"Baker Street" is a ballad written and first recorded by the late Scottish singer-songwriter Gerry Rafferty. Released as a single in 1978, it reached No 2 in the US, No 3 in the UK, No1 in Australia and No9 in the Netherlands. The arrangement is famous for its Saxaphone solo, played by Raphael Ravensctroft
In October 2010 the song was recognised by the BMI for surpassing 5 million performances worldwide.
Named after the famous London Street of the same name, the song was included on Rafferty's second solo album, City to City, which was Rafferty's first release after the resolution of legal problems surrounding the formal breakup of his old band, Stealers Wheel in 1975. In the intervening three years, Rafferty had been unable to release any material due to disputes about the band's remaining contractual recording obligations.
Rafferty wrote the song during a period when he was trying to extricate himself from his Stealers Wheel contracts, and was regularly travelling between his family home near Glasgow and London, where he often stayed at a friend's flat in Baker Street. As Rafferty put it, "everybody was suing each other, so I spent a lot of time on the overnight train from Glasgow to London for meetings with lawyers. I knew a guy who lived in a little flat off Baker Street. We'd sit and chat or play guitar there through the night." The resolution of his legal and financial frustrations accounted for the exhilaration of the song's last verse: "When you wake up it's a new morning/ The sun is shining, it's a new morning/ You're going, you're going home.
The album City to City, including "Baker Street", was co-produced by Rafferty and Hugh Murphy. In addition to a guitar solo, played by Hugh Burns, the song featured a prominent eight-bar saxophone riff played as a break between verses, by Raphael Ravenscroft. The melody had originally intended to be sung but was then tried on guitar. Ravenscroft, a session musician, was in the studio to record a brief soprano saxaphone part and suggested that he record the now famous solo using the alto saxaphone he had in his car. The solo led to what became known as "the 'Baker Street' phenomenon", a resurgence in the sales of saxophones and their use in mainstream pop music and TV advertising.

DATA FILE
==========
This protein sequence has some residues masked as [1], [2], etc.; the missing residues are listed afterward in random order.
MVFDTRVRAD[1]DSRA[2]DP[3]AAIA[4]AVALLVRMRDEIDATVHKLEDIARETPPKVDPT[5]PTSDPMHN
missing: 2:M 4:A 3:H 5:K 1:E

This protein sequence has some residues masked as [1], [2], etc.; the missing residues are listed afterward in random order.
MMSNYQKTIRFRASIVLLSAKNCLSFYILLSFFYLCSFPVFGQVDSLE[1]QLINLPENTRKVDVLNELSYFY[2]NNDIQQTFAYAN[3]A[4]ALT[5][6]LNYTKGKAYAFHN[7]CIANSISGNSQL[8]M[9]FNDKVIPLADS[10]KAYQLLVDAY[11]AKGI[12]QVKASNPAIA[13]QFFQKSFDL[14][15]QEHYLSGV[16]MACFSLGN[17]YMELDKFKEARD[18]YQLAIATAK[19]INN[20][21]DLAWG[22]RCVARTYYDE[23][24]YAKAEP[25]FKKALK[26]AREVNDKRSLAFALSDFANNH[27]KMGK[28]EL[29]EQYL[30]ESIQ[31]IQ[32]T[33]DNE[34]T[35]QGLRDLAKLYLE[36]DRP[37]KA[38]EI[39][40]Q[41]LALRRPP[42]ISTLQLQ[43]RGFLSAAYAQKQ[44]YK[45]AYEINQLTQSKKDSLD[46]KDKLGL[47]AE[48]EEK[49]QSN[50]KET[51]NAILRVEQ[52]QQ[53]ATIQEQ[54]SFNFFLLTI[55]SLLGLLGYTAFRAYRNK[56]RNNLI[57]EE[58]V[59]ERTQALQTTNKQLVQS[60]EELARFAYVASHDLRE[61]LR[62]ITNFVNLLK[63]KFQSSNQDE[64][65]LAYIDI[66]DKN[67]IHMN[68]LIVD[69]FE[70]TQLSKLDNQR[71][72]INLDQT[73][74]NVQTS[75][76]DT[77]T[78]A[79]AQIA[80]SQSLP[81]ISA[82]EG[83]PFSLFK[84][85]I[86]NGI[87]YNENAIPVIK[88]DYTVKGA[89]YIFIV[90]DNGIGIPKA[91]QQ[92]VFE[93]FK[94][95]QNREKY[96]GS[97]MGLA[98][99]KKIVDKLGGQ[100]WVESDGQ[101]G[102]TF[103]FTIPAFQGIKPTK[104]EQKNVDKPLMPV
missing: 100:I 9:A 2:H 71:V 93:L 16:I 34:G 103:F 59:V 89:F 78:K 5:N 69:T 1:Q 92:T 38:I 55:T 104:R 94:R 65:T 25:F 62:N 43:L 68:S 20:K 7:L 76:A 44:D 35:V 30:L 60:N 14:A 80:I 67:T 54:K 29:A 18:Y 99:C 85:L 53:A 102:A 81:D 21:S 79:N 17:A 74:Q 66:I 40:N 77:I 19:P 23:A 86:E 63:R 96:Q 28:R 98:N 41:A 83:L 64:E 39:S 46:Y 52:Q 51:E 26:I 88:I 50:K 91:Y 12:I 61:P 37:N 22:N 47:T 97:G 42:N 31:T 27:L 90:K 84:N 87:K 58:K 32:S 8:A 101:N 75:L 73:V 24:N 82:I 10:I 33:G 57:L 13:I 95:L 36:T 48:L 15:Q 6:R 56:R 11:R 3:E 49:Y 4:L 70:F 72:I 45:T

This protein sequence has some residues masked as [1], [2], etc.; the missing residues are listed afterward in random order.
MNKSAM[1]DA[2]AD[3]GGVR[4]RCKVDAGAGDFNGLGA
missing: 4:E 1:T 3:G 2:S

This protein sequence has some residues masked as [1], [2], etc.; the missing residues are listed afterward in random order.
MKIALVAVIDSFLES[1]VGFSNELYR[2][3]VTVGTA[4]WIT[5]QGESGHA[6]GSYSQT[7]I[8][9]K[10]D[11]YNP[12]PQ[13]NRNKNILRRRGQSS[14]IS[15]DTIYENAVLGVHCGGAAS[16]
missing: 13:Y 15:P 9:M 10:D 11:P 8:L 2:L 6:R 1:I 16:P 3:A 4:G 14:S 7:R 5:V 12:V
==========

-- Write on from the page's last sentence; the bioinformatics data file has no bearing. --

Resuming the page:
The saxophone solo was also the subject of an urban myth in the UK, created in the 1980s by British writer and broadcaster Stuart Maconie. As one of the spoof facts invented for the regular "Would You Believe It?" section in the NME, Maconie falsely claimed that British actor and television presenter Bob Holness had played the saxophone solo on the recording. Later, the claim was widely repeated
Light in your head and dead on your feet
Well another crazy day, youll drink the night away
And forget about everything.
This city desert makes you feel so cold
Its got so many people but its got no soul
And its taken you so long to find out you were wrong
When you thought it held everything.
You used to think that it was so easy,
You used to say that it was so easy
But youre tryin, youre tryin now.
Another year and then youd be happy
Just one more year and then youd be happy
But youre cryin, youre cryin now.
Way down the street theres a light in his place
He opens the door, hes got that look on his face
And he asks you where youve been, you tell him who youve seen
And you talk about anything.
Hes got this dream about buyin some land
Hes gonna give up the booze and the one night stands
And then hell settle down, in some quiet little town
And forget about everything.
But you know hell always keep movin
You know hes never gonna stop movin
Cause hes rollin, hes the rollin stone.
And when you wake up its a new morning
The sun is shining, its a new morning
But youre going, youre going home.